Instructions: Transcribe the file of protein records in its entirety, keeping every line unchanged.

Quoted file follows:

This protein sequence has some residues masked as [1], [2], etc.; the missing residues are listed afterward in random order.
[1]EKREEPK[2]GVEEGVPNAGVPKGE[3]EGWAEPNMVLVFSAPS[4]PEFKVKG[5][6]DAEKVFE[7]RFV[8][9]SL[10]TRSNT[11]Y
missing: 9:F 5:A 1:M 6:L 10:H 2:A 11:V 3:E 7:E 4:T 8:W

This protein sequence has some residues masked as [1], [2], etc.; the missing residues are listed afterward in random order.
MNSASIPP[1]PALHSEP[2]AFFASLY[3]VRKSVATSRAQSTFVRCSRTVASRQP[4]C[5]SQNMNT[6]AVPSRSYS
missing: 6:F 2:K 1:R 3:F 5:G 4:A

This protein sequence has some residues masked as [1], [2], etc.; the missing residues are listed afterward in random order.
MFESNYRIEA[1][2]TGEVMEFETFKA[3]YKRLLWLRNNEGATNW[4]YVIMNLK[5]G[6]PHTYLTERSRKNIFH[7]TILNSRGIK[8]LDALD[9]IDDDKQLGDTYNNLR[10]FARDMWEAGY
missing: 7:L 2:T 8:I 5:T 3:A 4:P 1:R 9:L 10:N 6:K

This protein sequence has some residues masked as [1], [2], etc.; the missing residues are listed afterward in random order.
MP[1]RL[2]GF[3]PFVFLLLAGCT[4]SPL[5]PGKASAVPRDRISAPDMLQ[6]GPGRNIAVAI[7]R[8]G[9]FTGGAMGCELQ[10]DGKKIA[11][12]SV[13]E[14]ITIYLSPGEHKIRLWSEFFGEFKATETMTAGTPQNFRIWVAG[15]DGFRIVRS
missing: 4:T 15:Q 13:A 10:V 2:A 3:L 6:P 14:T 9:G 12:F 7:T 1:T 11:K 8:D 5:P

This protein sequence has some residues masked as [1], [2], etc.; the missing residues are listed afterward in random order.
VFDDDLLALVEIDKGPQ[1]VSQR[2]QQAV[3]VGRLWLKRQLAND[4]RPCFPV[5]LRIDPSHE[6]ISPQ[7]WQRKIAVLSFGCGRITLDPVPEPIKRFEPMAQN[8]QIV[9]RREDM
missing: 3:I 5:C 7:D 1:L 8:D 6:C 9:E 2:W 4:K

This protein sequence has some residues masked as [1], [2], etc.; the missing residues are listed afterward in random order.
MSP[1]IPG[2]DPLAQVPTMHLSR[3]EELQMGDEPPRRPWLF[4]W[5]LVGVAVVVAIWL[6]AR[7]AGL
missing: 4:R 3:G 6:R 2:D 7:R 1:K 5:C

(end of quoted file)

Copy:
This protein sequence has some residues masked as [1], [2], etc.; the missing residues are listed afterward in random order.
[1]EKREEPK[2]GVEEGVPNAGVPKGE[3]EGWAEPNMVLVFSAPS[4]PEFKVKG[5][6]DAEKVFE[7]RFV[8][9]SL[10]TRSNT[11]Y
missing: 9:F 5:A 1:M 6:L 10:H 2:A 11:V 3:E 7:E 4:T 8:W

This protein sequence has some residues masked as [1], [2], etc.; the missing residues are listed afterward in random order.
MNSASIPP[1]PALHSEP[2]AFFASLY[3]VRKSVATSRAQSTFVRCSRTVASRQP[4]C[5]SQNMNT[6]AVPSRSYS
missing: 6:F 2:K 1:R 3:F 5:G 4:A

This protein sequence has some residues masked as [1], [2], etc.; the missing residues are listed afterward in random order.
MFESNYRIEA[1][2]TGEVMEFETFKA[3]YKRLLWLRNNEGATNW[4]YVIMNLK[5]G[6]PHTYLTERSRKNIFH[7]TILNSRGIK[8]LDALD[9]IDDDKQLGDTYNNLR[10]FARDMWEAGY
missing: 7:L 2:T 8:I 5:T 3:A 4:P 1:R 9:L 10:N 6:K

This protein sequence has some residues masked as [1], [2], etc.; the missing residues are listed afterward in random order.
MP[1]RL[2]GF[3]PFVFLLLAGCT[4]SPL[5]PGKASAVPRDRISAPDMLQ[6]GPGRNIAVAI[7]R[8]G[9]FTGGAMGCELQ[10]DGKKIA[11][12]SV[13]E[14]ITIYLSPGEHKIRLWSEFFGEFKATETMTAGTPQNFRIWVAG[15]DGFRIVRS
missing: 4:T 15:Q 13:A 10:V 2:A 3:L 6:P 14:T 9:G 12:F 7:T 1:T 11:K 8:D 5:P

This protein sequence has some residues masked as [1], [2], etc.; the missing residues are listed afterward in random order.
VFDDDLLALVEIDKGPQ[1]VSQR[2]QQAV[3]VGRLWLKRQLAND[4]RPCFPV[5]LRIDPSHE[6]ISPQ[7]WQRKIAVLSFGCGRITLDPVPEPIKRFEPMAQN[8]QIV[9]RREDM
missing: 3:I 5:C 7:D 1:L 8:D 6:C 9:E 2:W 4:K

This protein sequence has some residues masked as [1], [2], etc.; the missing residues are listed afterward in random order.
MSP[1]IPG[2]DPLAQVPTMHLSR[3]EELQMGDEPPRRPWLF[4]W[5]LVGVAVVVAIWL[6]AR[7]AGL
missing: 4:R 3:G 6:R 2:D 7:R 1:K 5:C